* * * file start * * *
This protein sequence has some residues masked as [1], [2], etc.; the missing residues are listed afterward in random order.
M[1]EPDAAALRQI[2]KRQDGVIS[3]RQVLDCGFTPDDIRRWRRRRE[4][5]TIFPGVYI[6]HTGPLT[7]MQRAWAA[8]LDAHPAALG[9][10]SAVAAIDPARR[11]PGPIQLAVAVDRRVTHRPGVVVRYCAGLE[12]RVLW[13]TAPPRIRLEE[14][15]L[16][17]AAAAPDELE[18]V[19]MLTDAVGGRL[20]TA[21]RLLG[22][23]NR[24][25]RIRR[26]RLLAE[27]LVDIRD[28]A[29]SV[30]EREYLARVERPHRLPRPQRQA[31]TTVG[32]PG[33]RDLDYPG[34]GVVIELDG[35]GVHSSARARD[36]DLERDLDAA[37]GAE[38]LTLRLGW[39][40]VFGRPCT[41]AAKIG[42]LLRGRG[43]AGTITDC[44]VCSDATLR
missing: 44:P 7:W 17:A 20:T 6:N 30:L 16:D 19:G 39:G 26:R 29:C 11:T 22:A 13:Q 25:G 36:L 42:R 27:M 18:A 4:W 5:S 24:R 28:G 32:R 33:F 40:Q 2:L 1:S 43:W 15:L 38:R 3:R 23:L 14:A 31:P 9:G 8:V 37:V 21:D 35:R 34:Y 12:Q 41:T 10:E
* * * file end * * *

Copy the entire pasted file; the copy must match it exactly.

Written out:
This protein sequence has some residues masked as [1], [2], etc.; the missing residues are listed afterward in random order.
M[1]EPDAAALRQI[2]KRQDGVIS[3]RQVLDCGFTPDDIRRWRRRRE[4][5]TIFPGVYI[6]HTGPLT[7]MQRAWAA[8]LDAHPAALG[9][10]SAVAAIDPARR[11]PGPIQLAVAVDRRVTHRPGVVVRYCAGLE[12]RVLW[13]TAPPRIRLEE[14][15]L[16][17]AAAAPDELE[18]V[19]MLTDAVGGRL[20]TA[21]RLLG[22][23]NR[24][25]RIRR[26]RLLAE[27]LVDIRD[28]A[29]SV[30]EREYLARVERPHRLPRPQRQA[31]TTVG[32]PG[33]RDLDYPG[34]GVVIELDG[35]GVHSSARARD[36]DLERDLDAA[37]GAE[38]LTLRLGW[39][40]VFGRPCT[41]AAKIG[42]LLRGRG[43]AGTITDC[44]VCSDATLR
missing: 44:P 7:W 17:A 20:T 6:N 30:L 16:D 19:G 39:G 26:R 29:C 11:T 22:A 13:Q 25:G 36:L 42:R 27:M 18:A 4:W 5:S 24:R 28:G 32:R 33:F 40:Q 2:L 1:S 43:W 15:L 38:R 3:R 23:L 14:A 31:P 9:G 8:V 37:V 21:D 35:R 34:Y 12:Q 41:T 10:E